Feb 26 2013
Pic: Eastbourne Gov.
|We reported about the amazing discoveries made at Shinewater Park, and speculated that they were possibly more significant than those found at Flag Fen. Chris Greatorex of the Southeastern Archaeological Service, director of the excavation in 1995, said that:
Artefactual finds and their state of preservation indicate that the Late Bronze Age occupation platform is one of the most important wetland Bronze Age sites in north-west Europe. [source]
He is just talking about the area of the excavation and the dwellings that they unearthed, not the 8 metre wide causeways that off to the South Downs in the West and towards Hastings in the East – potentially miles of ancient thoroughfares across Sacred marshy wetlands. The site has been under threat since 1997 reports British Archaeology!
The Sussex ‘Flag Fen’ decaying with a Record!
A Bronze Age settlement and ceremonial site in East Sussex, similar to Flag Fen, and regarded as one of the most important prehistoric finds of recent years, is decaying, unexplored, because no money can be found to pay for an archaeological investigation.
The site, known as Shinewater, was discovered well-preserved in waterlogged conditions in the marshland east of Eastbourne in 1995, and consists of a timber platform connected to a long causeway running across what was formerly a lake. Numerous bronze objects were found, some with wooden handles intact, apparently thrown into the lake as votive offerings as at Flag Fen, together with a wealth of other organic and environmental remains.
However, only a small amount of archaeological work has taken place at Shinewater – a two-week rescue dig on the main platform, and some further work in the surrounding area – as the site was discovered unexpectedly by workmen constructing flood-storage lakes for Eastbourne Borough Council. As the sites existence had not been foreseen by East Sussex County Council, no provision was made in advance for archaeology, and as a result the developer – the borough council – was not obliged to pay when the site was found.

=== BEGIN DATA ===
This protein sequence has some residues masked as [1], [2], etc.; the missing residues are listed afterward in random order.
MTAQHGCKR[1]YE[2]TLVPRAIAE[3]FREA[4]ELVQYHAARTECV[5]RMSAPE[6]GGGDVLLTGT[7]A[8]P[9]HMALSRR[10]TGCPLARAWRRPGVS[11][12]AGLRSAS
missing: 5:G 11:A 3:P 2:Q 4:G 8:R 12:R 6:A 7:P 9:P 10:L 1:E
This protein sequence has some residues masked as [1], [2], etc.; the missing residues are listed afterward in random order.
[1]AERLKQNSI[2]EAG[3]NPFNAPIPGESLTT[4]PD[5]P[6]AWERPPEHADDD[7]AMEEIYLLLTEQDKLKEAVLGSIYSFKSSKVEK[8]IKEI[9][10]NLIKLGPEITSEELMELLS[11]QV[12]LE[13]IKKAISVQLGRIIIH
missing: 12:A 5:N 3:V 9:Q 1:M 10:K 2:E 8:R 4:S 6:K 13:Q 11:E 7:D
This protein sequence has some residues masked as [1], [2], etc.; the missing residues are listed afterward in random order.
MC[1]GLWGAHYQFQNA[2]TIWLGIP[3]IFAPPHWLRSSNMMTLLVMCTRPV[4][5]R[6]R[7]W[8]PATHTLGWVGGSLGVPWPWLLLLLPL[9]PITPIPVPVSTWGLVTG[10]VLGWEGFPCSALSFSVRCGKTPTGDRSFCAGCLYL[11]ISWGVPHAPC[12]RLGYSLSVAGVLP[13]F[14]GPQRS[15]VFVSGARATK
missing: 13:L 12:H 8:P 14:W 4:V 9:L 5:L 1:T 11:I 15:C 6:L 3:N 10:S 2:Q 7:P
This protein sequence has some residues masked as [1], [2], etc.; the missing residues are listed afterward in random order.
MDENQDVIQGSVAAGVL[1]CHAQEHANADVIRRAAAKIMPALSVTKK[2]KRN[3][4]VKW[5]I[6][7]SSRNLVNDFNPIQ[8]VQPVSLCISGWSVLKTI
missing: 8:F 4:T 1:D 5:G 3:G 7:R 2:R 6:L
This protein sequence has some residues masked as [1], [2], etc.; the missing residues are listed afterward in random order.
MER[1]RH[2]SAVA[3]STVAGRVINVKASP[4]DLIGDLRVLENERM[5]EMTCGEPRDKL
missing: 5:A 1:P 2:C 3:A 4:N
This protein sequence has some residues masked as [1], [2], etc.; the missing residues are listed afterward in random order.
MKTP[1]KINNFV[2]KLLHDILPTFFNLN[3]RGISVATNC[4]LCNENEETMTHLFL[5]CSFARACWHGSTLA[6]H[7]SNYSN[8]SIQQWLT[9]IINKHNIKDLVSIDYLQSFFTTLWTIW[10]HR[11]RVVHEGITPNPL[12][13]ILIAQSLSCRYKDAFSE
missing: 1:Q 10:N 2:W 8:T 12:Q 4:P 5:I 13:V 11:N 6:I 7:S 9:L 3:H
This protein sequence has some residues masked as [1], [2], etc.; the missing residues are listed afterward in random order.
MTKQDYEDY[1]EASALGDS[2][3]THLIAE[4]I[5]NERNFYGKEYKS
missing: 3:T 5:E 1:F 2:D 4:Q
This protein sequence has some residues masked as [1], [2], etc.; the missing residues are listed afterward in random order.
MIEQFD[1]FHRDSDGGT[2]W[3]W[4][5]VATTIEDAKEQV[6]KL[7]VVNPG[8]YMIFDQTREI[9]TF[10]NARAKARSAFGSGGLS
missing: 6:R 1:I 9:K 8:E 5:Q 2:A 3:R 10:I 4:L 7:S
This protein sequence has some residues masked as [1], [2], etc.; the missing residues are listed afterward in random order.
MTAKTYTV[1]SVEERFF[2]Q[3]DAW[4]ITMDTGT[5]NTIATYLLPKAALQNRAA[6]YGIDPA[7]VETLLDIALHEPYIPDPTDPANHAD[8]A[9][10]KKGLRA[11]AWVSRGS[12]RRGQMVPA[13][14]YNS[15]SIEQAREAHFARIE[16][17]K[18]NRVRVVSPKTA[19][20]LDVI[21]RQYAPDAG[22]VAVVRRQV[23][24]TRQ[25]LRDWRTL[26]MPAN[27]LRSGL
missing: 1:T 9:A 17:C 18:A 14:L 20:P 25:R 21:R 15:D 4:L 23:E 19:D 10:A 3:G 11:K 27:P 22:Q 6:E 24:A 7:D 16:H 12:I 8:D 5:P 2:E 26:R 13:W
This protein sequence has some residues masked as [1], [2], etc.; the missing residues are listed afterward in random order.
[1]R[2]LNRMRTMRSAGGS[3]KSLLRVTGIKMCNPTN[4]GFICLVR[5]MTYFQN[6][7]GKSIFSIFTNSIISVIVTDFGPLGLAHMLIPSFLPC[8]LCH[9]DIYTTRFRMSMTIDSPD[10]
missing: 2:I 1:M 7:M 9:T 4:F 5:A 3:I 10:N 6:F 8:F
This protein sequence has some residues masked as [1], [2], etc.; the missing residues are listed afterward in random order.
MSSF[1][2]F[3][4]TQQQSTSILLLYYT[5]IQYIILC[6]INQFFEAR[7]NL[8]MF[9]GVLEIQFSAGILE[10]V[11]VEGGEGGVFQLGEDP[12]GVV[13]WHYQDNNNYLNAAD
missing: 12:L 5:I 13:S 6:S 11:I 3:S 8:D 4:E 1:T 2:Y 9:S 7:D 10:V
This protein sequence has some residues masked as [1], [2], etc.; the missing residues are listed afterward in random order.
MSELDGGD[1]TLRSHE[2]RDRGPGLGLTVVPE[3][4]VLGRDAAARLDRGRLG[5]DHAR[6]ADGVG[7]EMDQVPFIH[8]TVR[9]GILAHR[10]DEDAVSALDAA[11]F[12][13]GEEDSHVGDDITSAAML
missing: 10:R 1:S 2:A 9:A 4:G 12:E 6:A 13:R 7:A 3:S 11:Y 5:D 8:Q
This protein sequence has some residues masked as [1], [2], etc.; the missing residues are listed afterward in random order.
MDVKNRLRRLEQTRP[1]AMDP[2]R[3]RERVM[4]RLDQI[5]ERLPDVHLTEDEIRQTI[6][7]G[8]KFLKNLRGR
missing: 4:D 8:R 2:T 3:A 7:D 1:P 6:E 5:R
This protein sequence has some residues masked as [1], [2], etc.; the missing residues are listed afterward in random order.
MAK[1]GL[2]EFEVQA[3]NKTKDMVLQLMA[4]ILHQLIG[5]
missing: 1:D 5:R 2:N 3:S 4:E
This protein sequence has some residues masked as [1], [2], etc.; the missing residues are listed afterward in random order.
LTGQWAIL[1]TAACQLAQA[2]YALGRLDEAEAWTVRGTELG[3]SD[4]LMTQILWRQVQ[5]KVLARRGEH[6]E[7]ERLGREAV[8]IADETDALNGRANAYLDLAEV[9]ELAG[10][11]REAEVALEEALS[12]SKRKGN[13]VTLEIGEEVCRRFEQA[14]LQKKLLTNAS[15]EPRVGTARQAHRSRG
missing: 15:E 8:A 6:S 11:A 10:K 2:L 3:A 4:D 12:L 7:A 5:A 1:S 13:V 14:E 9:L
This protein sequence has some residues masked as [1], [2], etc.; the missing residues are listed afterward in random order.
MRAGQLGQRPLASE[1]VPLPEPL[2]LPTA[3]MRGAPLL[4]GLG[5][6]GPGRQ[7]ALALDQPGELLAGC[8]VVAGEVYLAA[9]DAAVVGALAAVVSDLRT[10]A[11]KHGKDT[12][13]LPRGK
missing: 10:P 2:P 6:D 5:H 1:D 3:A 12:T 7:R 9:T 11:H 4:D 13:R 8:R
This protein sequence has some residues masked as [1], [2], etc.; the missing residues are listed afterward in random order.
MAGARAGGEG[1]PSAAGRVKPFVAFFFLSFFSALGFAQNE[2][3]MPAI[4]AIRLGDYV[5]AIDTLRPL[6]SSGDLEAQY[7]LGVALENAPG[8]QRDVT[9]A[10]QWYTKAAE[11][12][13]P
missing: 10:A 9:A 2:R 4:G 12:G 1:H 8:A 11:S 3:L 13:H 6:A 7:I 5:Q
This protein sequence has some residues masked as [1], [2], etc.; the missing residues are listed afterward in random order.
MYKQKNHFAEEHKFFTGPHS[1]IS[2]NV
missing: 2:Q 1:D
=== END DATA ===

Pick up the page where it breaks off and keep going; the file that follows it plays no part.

An attempt has been made to preserve what remains of the main platform in air-tight, waterlogged conditions by wrapping it in a vertical plastic skirt, but some experts doubt the attempt will be successful even in the short term. Meanwhile, the prospects of an emergency rescue excavation remain distant, as no organisation has offered the money to pay for it.
Maisie Taylor of Flag Fen said the site would decay `quickly‘, despite the plastic skirt, because the excavation of the new lakes had lowered the water-table, and this would cause the deposits to dry out from the bottom up before long.She said:
It was a very important site with fantastic finds in amazing condition, but I’m resigned now to the fact that they’re going to argue about it until it falls to pieces.
English Heritage is currently monitoring the underground conditions at the site, but Peter Kendall, English Heritage’s Inspector for the area, said he feared Ms Taylor `might be right‘ that the site was rapidly deteriorating. However, he said English Heritage had no funds to pay for excavation this year, and no plans to do so in the future.
It is true, we are left with a funding gap – because if we don’t pay for it, who will?
According to Ms Taylor and Mr Kendall, the possibility that such a site existed should have been predicted; but Andrew Woodcock, the County Archaeologist (retired – ed.), said that no other similar remains were known in the area, and that the site was invisible from the surface. He said:
We did not make a mistake. The machinery swung into operation very quickly to safeguard the site after it was discovered, and we keep our fingers crossed that the money is going to come from somewhere.
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